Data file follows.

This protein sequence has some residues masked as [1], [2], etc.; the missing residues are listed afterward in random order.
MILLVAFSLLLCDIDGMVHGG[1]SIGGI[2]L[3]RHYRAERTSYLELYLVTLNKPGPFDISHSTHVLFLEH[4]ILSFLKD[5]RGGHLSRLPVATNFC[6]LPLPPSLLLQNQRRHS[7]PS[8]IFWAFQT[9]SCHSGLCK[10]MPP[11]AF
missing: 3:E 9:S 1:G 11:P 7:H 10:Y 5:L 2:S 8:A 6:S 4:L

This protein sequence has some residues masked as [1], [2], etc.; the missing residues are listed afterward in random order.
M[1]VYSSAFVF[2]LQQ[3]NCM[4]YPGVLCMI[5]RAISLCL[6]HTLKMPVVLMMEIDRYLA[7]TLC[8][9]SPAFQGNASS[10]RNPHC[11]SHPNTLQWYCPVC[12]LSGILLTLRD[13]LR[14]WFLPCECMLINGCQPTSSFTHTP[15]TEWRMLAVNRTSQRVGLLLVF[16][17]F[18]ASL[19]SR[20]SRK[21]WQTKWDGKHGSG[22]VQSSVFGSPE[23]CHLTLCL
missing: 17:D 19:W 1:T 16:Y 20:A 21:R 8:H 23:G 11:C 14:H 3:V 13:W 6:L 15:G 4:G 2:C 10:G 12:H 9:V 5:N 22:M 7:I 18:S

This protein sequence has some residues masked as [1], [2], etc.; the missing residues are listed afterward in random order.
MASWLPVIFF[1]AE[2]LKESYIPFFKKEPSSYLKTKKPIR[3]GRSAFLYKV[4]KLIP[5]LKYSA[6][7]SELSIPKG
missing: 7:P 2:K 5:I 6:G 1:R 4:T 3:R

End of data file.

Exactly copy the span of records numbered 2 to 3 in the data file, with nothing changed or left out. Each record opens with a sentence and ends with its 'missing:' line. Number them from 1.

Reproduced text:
This protein sequence has some residues masked as [1], [2], etc.; the missing residues are listed afterward in random order.
M[1]VYSSAFVF[2]LQQ[3]NCM[4]YPGVLCMI[5]RAISLCL[6]HTLKMPVVLMMEIDRYLA[7]TLC[8][9]SPAFQGNASS[10]RNPHC[11]SHPNTLQWYCPVC[12]LSGILLTLRD[13]LR[14]WFLPCECMLINGCQPTSSFTHTP[15]TEWRMLAVNRTSQRVGLLLVF[16][17]F[18]ASL[19]SR[20]SRK[21]WQTKWDGKHGSG[22]VQSSVFGSPE[23]CHLTLCL
missing: 17:D 19:W 1:T 16:Y 20:A 21:R 8:H 23:G 11:C 14:H 3:V 13:W 6:L 15:G 4:G 2:C 10:G 12:H 9:V 5:N 22:M 7:I 18:S

This protein sequence has some residues masked as [1], [2], etc.; the missing residues are listed afterward in random order.
MASWLPVIFF[1]AE[2]LKESYIPFFKKEPSSYLKTKKPIR[3]GRSAFLYKV[4]KLIP[5]LKYSA[6][7]SELSIPKG
missing: 7:P 2:K 5:I 6:G 1:R 4:T 3:R